Because full digital access is necessary for everyone in the newsroom, I offered all employees the opportunity to opt out of the subscription requirement if they felt they could not do it for either financial or philosophical reasons, and that we would pay for their subscription. I’m pleased to say that of nearly 200 newsroom employees, only seven took that option. So it’s clearly not a big deal here. Everyone has full access and has since the digital-subscription program began.

* Seattle Times tries charging its reporters to access their website (thestranger.com)

Me to Miami Herald TV critic Glenn Garvin: “Care to elaborate on your dealings with the Koch brothers?”

Garvin: “I’ll pass for now, Jim. But I’ll let you know if I change my mind.”

Please do.

* Hamilton Nolan: If the Koch brothers want to pay too much for newspapers, let them (gawker.com)
* Joe Mathews: I’m rooting for the Kochs to buy the Los Angeles Times (zocalopublicsquare.org)

Elyse Tanouye has been named to the new Wall Street Journal position of content development editor. “An initial project will focus on building a WSJ e-book line with News Corp.’s Harper Collins, following on from the successful publication last month of our ebook on Pope Francis,” says editor Gerard Baker’s memo.

Tanouye has been the paper’s deputy managing editor for standards and ethics since 2011. (Will that position be filled, WSJ?)

From: Baker, Gerard
Sent: Thursday, May 09, 2013 2:25 PM
To: WSJ All News Staff; Newswires_USERS
Subject: An Editor To Reach New Audiences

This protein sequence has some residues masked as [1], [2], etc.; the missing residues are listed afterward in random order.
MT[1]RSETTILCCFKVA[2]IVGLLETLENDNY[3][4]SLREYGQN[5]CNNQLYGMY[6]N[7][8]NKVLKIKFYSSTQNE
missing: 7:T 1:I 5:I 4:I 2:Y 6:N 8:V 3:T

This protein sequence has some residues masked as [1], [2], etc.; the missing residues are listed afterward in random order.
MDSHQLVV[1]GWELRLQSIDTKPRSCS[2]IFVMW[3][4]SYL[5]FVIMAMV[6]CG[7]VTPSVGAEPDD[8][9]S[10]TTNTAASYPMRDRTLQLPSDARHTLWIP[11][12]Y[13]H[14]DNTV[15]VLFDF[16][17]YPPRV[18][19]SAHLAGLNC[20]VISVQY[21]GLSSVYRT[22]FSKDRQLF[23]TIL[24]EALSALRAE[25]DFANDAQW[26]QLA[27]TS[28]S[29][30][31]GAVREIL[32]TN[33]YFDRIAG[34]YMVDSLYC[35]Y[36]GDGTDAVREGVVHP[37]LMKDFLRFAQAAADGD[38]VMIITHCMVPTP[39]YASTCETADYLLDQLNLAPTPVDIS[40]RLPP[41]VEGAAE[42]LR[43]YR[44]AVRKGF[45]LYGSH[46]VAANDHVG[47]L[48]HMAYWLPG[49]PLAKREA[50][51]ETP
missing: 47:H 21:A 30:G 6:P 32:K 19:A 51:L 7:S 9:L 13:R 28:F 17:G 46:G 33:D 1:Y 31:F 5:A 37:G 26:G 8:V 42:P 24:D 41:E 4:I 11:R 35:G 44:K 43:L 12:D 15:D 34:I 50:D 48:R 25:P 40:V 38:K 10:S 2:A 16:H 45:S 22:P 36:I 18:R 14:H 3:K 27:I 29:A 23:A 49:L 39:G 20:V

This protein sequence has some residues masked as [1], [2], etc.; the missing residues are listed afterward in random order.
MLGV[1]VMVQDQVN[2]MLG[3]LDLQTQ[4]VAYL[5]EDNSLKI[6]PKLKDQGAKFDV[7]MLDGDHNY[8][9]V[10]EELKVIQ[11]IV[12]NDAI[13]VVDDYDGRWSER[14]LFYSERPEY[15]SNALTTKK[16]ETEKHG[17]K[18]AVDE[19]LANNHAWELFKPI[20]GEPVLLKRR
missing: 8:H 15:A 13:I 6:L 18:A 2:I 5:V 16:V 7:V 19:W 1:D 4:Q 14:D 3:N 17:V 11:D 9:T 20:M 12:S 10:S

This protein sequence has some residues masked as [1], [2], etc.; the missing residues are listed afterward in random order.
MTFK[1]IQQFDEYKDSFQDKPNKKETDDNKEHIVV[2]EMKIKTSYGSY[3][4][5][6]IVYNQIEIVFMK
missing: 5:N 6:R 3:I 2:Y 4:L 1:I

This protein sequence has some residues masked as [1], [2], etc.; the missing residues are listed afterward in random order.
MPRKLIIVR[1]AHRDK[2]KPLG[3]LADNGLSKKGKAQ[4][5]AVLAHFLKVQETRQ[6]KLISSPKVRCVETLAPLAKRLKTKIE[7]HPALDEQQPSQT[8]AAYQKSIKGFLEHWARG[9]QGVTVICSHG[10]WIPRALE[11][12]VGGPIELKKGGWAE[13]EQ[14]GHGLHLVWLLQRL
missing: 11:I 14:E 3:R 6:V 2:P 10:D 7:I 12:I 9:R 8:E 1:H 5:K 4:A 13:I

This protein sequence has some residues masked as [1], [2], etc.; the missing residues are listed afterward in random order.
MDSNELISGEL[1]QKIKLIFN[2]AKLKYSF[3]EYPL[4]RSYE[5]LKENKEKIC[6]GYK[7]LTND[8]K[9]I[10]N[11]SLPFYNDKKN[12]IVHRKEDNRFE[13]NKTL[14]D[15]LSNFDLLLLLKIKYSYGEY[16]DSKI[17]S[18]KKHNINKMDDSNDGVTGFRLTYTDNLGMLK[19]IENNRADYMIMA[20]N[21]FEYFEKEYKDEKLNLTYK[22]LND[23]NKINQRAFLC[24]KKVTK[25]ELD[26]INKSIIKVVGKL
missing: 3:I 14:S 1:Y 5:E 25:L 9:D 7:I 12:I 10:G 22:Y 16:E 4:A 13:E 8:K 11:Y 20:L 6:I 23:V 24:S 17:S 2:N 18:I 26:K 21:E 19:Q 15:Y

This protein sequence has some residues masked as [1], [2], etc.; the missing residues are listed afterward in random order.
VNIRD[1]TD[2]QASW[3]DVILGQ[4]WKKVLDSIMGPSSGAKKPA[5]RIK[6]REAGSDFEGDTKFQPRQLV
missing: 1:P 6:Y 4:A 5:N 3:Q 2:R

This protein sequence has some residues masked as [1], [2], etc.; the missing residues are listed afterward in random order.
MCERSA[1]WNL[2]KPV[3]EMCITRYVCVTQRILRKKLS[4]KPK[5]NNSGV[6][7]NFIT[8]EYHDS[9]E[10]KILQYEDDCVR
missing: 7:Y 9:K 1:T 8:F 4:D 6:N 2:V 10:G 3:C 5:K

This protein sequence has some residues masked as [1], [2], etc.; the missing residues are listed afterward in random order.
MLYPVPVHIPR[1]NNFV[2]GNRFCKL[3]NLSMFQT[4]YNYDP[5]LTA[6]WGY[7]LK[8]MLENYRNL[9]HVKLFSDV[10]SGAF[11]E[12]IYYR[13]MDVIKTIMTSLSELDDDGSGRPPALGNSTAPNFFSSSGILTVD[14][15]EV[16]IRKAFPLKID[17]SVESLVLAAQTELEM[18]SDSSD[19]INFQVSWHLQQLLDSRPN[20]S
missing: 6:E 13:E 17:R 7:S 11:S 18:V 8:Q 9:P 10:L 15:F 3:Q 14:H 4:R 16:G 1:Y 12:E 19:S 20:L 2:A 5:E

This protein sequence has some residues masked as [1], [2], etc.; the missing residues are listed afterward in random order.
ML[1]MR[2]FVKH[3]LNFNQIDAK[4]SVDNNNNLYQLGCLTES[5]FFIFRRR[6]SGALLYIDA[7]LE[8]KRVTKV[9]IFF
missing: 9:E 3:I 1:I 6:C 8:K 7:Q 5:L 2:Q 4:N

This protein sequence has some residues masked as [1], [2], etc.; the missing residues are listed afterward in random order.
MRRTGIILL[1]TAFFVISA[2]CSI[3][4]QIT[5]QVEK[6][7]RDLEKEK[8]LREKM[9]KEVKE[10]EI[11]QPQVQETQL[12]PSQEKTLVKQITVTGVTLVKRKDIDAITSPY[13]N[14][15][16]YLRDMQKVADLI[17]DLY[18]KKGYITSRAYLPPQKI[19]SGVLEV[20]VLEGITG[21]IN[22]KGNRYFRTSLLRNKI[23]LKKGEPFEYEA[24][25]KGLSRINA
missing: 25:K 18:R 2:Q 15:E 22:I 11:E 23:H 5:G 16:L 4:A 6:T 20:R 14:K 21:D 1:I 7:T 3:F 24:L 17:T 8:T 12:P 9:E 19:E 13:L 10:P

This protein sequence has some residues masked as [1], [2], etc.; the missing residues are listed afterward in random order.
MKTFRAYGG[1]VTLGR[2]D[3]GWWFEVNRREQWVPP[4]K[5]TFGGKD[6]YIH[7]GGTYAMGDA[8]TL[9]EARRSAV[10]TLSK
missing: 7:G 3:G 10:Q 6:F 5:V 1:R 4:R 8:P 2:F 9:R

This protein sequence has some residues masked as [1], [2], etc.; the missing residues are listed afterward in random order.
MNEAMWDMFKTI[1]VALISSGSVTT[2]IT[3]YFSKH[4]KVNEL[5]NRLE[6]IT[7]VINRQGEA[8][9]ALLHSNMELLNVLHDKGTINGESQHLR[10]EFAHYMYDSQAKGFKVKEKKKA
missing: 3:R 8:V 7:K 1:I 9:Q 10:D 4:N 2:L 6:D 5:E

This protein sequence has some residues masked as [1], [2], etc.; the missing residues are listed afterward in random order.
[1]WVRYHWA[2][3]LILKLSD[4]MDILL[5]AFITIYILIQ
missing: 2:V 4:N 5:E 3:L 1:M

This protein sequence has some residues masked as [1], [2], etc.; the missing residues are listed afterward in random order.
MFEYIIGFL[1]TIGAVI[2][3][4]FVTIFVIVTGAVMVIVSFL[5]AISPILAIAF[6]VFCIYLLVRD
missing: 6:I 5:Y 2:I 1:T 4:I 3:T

As technology advances and demand for reliable information grows apace, we face proliferating opportunities to expand our audience and increase the range of ways in which we interact with it. The most dynamic news organizations will seize those opportunities and dominate the media landscape.

Elyse Tanouye

Elyse Tanouye

To help us achieve that goal, I am pleased to announce that Elyse Tanouye is appointed to a new role as Editor, Content Development, leading efforts to broaden our journalism’s reach and impact through books, e-books, television and film, events, and specialized web projects. An initial project will focus on building a WSJ e-book line with News Corp.’s Harper Collins, following on from the successful publication last month of our ebook on Pope Francis.

Elyse is admirably equipped to achieve these objectives, having been an invaluable member of the Dow Jones news staff for 25 years. She has served as Deputy Managing Editor for Standards and Ethics since 2011 and previously she was the Corporate Editor, tasked with transforming the Marketplace section to focus on business news and features. As the health and science bureau chief, Elyse led reporters whose health coverage in print and online won multiple awards. She was part of a team of reporters and editors who won recognition for their coverage of breakthroughs in AIDS therapies in the mid-1990s.